The mass of protesters surged forward, some of them with their faces covered, some not. Men and women of various ages, arms interlocked, a look of fierce determination.
‘We won’t fight Ukraine! We won’t fight Ukraine!’ They chanted vigorously. ‘Long live Russia!’
A block and a half away a unit of riot police in full gear, four lines deep, waited silently to stop them, their shields and batons at the ready, their faces covered by balaclavas. Behind them three vehicles with water cannons stood vigilantly along with 2 empty buses.
The march was taking place near the center of St Petersburg along a wide avenue lined with tall apartment buildings, from which balconies people looked down as they snapped photos and took videos.
The protesters kept advancing, undeterred by the riot police staring back at them.
More than a thousand men and women made up the advancing mass.
‘We won’t fight Ukraine! Long live Russia!’
Moments later the protesters came to a stop about 15 feet or so from the riot police. They continued their chanting, which grew louder and more defiant.
An officer stepped out from behind the riot police and to one side. Bull horn in hand, he said to the protesters, ‘Disband! You’re in violation of the law. This is an illegal demonstration. Disband immediately or face the consequences!’
The protesters paused for an instant before resuming their chanting. ‘We won’t fight Ukraine! Long live Russia!’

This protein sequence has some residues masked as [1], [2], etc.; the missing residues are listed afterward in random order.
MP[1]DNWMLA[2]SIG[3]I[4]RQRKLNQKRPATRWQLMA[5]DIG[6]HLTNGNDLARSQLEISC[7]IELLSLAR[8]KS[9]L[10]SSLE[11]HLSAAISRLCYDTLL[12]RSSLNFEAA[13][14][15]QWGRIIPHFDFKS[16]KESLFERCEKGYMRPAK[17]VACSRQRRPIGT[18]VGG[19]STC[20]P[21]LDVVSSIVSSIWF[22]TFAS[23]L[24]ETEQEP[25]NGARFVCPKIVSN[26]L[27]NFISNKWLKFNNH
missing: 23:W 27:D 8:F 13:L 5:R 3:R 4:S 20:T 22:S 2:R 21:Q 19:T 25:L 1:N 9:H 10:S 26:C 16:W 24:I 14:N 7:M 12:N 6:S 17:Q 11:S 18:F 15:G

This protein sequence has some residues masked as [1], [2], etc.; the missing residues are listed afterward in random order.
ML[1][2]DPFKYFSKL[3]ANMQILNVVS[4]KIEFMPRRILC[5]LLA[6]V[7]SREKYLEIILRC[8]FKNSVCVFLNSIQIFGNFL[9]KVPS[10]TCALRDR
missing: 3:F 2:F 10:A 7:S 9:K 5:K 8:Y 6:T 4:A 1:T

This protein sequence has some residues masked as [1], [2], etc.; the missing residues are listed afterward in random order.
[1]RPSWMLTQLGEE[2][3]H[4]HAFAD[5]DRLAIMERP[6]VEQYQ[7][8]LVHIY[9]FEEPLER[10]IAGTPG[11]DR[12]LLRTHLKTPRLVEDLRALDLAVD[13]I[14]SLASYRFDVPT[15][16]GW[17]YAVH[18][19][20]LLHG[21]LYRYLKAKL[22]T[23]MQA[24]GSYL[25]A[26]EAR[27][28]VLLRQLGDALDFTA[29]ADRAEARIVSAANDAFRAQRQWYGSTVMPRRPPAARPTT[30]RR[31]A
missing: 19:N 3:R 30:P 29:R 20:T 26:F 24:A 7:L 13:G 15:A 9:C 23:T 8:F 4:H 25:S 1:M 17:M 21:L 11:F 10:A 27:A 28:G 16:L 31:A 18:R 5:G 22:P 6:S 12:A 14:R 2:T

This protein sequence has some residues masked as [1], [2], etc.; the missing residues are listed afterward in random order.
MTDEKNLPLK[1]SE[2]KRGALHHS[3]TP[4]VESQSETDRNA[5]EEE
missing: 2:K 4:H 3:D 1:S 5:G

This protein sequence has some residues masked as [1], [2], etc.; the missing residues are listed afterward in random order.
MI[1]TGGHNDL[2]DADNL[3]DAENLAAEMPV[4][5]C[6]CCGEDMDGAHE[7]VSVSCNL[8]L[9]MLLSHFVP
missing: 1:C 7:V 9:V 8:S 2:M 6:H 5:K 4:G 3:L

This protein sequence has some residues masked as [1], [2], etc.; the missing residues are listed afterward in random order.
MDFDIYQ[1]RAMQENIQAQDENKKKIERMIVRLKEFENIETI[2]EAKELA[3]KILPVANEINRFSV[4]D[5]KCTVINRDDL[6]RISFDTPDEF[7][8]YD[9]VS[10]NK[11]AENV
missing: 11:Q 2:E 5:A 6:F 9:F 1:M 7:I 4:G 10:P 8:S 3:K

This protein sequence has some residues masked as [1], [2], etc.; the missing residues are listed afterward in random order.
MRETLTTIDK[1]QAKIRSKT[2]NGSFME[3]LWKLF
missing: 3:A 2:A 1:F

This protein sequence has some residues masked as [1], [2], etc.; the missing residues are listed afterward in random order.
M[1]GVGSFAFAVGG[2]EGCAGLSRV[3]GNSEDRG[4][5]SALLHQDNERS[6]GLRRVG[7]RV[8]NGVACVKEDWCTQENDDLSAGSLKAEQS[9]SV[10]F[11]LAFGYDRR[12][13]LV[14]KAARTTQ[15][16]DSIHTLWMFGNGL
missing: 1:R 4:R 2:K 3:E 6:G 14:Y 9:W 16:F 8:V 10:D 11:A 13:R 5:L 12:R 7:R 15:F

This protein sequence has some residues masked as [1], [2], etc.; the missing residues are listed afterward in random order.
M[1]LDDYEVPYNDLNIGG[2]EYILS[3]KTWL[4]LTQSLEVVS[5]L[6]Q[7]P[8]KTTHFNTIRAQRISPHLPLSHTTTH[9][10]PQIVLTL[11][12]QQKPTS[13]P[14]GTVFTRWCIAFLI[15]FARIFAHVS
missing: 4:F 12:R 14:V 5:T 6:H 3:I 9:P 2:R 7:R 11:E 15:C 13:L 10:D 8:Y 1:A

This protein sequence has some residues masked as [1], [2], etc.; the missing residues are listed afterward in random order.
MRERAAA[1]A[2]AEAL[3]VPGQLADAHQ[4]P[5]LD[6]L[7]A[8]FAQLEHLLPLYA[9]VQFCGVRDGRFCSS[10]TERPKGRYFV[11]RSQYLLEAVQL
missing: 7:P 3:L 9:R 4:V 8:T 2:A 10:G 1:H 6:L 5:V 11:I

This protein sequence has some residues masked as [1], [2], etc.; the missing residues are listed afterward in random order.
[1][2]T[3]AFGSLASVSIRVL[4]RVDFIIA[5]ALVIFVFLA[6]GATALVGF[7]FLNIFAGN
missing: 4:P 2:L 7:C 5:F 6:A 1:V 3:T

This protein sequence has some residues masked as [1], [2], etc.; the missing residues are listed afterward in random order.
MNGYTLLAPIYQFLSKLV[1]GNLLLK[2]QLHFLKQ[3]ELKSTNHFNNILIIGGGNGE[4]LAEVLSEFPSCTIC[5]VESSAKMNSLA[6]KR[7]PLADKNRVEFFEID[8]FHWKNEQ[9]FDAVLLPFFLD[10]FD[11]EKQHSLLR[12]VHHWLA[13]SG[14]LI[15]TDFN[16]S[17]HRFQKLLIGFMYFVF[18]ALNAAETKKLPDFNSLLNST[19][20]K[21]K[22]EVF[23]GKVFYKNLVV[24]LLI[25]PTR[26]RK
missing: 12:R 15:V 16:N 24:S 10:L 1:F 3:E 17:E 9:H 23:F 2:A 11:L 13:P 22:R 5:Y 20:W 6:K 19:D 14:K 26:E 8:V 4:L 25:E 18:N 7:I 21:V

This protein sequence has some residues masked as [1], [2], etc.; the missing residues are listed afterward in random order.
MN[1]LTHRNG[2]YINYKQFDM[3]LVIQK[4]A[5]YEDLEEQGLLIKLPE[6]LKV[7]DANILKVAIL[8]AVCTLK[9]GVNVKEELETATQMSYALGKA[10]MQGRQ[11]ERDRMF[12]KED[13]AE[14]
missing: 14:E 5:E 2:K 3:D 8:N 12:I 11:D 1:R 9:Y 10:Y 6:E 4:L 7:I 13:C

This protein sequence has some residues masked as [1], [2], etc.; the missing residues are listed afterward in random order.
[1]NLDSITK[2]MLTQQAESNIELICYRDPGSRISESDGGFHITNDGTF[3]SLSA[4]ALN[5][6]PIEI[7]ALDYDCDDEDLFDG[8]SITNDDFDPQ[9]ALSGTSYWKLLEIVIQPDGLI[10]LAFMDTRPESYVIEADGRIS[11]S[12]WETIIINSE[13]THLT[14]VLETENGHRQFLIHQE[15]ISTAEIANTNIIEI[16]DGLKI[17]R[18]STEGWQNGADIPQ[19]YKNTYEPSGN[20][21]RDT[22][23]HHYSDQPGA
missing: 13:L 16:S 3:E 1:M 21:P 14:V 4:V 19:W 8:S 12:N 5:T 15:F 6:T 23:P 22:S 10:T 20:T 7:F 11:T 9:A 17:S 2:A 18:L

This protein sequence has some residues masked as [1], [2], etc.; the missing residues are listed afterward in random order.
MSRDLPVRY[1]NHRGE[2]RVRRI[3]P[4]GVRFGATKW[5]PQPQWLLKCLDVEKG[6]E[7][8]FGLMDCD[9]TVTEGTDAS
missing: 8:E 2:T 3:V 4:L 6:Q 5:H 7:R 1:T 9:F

Then the officer addressed his troops. ‘Proceed to disband!’
And the troops charged the protesters, batons held up high ready to strike the defenseless men and women. And the batons came down hard on the heads and arms of the protesters.
Cries of pain filled the air as the protesters were furiously bludgeoned. A woman and a man fell to the ground from the impact of the clubs.
A woman called out, ‘Vasily!’
She broke off from her companions attempting to reach the man who’d fallen but was blocked by the riot police and shoved back.
‘Vasily!’ she cried again, frantically.
The first cry had sounded vaguely familiar to a riot policeman in the front line but now the second cry made him cringe with fear. He knew that voice. He immediately ceased swinging his baton and yelled, ‘Irina!’
The woman looked in his direction, ‘Igor!’
‘Yes!’ answered Igor with alarm.
‘Vasily went down!’ she replied, signaling to her right.
‘What?’ His face went pale.
The riot police kept pushing the protesters back.
Urgently, Igor began to move toward where Irina had signaled.
‘Vasily!’ shouted Igor loudly, in desperation, ‘Vasily!’
He was trying to wind his way through the advancing officers, but he couldn’t get through the tight formation.
Igor pressed on and reached the fallen man, then threw himself immediately over him, his fellow officers stomping on by.
Igor felt the warmth of the body that now lay under him. But was it him? He wasn’t sure. Reaching up with one hand he then pulled off his mask. And it was him. Vasily. His son.
Irina could no longer see Igor but kept moving in their direction when a club crashed hard over her head and she,too, fell to the ground.
‘Vasily! Talk to me!’ cried Igor to his son, but Vasily couldn’t answer.
The rest of the riot police had advanced past them as they pushed back the demonstrators, the vehicles with water cannons now shooting their hard streams at them.
The officer with the bull horn strode up to where Igor covered Vasily.
‘What are you doing?’ said the officer.
‘This is my son,’ said Igor as he looked up at the officer, the expression confused, bewildered, ‘My son… I thought he was at the university… I didn’t know he was with the protesters… it’s my fault…’
The officer with the bullhorn looked down at Igor.
‘You’re a police officer. Join your fellow officers. Your son will be taken care of.’